acid base balance

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Slide 1: 

“If one advances confidently in the direction of his dreams, he will meet with a success unexpected in common hours --Henry David Thoreau "Shoot for the moon.  Even if you miss it, you will land among the stars….!" - Les Brown

Acid-Base Balance : 

Acid-Base Balance

Slide 3: 

A hydrogen ion is a single free proton released from a hydrogen atom Acids.. Molecules containing hydrogen atoms that can release hydrogen ions in solutions -hydrochloric acid (HCl) ,carbonic acid (H2CO3) A base…. an ion or a molecule that can accept an H+ -HCO3-,HPO4=,The proteins ,hemoglobin

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Strong and Weak Acids and Bases A strong acid ..rapidly dissociates and releases large amounts of H+ in solution….HCl Weak acids ..less tendency to dissociate their ions … is H2CO3 A strong base … reacts rapidly and strongly with H+ and quickly removes these from a solution…OH- A typical weak base is HCO3- Most of the acids and bases in the extracellular fluid that involved in normal acid-base regulation are weak acids and bases

Types of Acids in the body : 

Types of Acids in the body Volatile acids: Can leave solution and enter the atmosphere. H2C03 (carbonic acid). Pco2 is most important factor in pH of body tissues.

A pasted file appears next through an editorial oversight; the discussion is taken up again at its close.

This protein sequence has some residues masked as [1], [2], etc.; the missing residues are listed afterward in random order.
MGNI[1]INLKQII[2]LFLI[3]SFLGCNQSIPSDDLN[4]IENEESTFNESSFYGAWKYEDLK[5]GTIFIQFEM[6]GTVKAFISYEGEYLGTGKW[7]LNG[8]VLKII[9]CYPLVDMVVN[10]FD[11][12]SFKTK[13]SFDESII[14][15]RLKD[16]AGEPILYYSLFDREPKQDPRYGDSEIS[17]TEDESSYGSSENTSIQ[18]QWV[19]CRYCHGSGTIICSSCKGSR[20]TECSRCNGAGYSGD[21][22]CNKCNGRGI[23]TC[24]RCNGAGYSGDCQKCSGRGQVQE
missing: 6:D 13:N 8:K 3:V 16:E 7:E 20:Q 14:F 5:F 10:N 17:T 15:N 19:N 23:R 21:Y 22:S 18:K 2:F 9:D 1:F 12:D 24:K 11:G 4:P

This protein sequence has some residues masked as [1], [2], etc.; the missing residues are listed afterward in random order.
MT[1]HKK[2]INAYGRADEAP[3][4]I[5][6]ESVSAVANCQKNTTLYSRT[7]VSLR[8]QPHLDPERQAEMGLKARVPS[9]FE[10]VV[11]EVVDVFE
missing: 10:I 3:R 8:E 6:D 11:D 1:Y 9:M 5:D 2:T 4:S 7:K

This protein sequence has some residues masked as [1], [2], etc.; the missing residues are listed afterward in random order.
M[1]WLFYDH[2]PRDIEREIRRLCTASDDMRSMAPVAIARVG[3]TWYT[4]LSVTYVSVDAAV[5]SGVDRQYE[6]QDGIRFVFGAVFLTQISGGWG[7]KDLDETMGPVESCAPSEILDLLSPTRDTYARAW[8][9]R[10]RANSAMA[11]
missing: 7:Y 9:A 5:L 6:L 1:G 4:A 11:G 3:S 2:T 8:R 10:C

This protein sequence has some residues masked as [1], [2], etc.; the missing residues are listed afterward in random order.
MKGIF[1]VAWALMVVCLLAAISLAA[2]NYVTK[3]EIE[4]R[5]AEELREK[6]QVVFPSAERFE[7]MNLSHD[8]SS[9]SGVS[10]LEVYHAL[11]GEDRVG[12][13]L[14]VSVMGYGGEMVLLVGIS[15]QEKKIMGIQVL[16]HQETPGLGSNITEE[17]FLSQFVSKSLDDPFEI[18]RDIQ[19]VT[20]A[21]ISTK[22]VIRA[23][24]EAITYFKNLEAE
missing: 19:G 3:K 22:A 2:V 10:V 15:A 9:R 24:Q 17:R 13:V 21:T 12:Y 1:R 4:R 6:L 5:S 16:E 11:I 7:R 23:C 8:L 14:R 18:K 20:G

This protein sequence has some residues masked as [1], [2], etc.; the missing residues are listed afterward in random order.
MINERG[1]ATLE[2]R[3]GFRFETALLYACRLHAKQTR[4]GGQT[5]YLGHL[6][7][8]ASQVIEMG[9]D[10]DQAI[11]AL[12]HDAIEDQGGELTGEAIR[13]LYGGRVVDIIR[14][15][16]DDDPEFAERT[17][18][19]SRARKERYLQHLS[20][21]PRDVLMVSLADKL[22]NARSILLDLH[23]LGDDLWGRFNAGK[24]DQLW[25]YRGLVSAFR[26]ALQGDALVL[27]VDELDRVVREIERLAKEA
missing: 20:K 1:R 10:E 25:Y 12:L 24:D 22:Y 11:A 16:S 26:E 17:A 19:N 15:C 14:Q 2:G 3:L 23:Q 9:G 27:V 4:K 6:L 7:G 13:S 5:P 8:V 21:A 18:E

Types of Acids in the body : 

Types of Acids in the body Fixed Acids: Acids that do not leave solution. Sulfuric and phosphoric acid. Catabolism of amino acids, nucleic acids, and phospholipids.

Types of Acids in the body : 

Types of Acids in the body Organic Acids: Byproducts of aerobic metabolism, during anaerobic metabolism and during starvation, diabetes. Lactic acid, ketones.

Slide 8: 

Normal Hydrogen Ion Concentration and pH of Body Fluids the blood H+ concentration is normally maintained within tight limits around a normal value of about 0.00004 mEq/L (40 nEq/L) Ph= log 1/H= -log [H] Ph=7.4

Slide 9: 

pH = pK + log HCO3 CO2

Defenses Against Changes in Hydrogen Ion Concentration : 

Defenses Against Changes in Hydrogen Ion Concentration There are three primary systems that regulate the H+ concentration the chemical acid-base buffer systems of the body fluids (2) the respiratory center (3) the kidneys

Buffer Systems : 

Buffer Systems a buffer system is a combination of two compounds that minimizes pH changes when acid or base is added to a solution A pair of substance is involved: one substance yield H+ ion when PH is increased the other binds with H+ ion when pH is decreased.